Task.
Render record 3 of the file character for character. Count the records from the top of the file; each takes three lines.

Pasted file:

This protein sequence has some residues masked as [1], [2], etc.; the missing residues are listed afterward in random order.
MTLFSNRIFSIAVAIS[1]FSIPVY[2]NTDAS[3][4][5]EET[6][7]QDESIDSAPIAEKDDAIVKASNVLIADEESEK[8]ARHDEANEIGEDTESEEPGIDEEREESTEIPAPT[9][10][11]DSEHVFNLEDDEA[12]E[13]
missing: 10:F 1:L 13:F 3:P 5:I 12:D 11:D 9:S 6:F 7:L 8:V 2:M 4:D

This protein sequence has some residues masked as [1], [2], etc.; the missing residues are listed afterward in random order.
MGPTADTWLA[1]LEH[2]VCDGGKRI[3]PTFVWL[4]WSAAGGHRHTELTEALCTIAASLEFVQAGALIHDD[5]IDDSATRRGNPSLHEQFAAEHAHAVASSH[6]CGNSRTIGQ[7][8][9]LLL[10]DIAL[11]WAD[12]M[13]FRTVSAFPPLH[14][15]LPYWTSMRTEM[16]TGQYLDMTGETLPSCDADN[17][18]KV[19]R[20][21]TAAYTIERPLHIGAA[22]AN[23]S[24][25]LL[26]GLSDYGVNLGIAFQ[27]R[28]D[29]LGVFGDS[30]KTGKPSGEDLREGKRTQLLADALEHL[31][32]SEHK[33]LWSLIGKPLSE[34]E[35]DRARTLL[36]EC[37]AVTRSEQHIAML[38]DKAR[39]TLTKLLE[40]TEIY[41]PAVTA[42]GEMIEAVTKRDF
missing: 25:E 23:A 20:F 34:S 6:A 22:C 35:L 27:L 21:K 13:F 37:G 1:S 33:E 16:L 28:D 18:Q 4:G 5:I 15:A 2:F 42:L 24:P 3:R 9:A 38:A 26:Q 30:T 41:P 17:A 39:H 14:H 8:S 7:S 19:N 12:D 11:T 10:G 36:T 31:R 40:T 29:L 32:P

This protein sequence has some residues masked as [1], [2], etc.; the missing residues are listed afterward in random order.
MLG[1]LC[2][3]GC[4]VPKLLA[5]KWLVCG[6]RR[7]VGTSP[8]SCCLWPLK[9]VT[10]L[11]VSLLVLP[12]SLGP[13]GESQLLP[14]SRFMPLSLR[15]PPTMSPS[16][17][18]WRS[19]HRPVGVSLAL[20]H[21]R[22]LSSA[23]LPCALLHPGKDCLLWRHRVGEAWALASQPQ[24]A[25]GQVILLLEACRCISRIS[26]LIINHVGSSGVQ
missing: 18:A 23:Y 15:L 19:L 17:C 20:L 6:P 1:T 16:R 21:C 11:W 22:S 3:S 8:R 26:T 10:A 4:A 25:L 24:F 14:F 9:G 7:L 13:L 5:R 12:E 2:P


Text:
This protein sequence has some residues masked as [1], [2], etc.; the missing residues are listed afterward in random order.
MLG[1]LC[2][3]GC[4]VPKLLA[5]KWLVCG[6]RR[7]VGTSP[8]SCCLWPLK[9]VT[10]L[11]VSLLVLP[12]SLGP[13]GESQLLP[14]SRFMPLSLR[15]PPTMSPS[16][17][18]WRS[19]HRPVGVSLAL[20]H[21]R[22]LSSA[23]LPCALLHPGKDCLLWRHRVGEAWALASQPQ[24]A[25]GQVILLLEACRCISRIS[26]LIINHVGSSGVQ
missing: 18:A 23:Y 15:L 19:L 17:C 20:L 6:P 1:T 16:R 21:C 11:W 22:S 3:S 8:R 26:T 10:A 4:A 25:L 24:F 14:F 9:G 7:L 13:L 5:R 12:E 2:P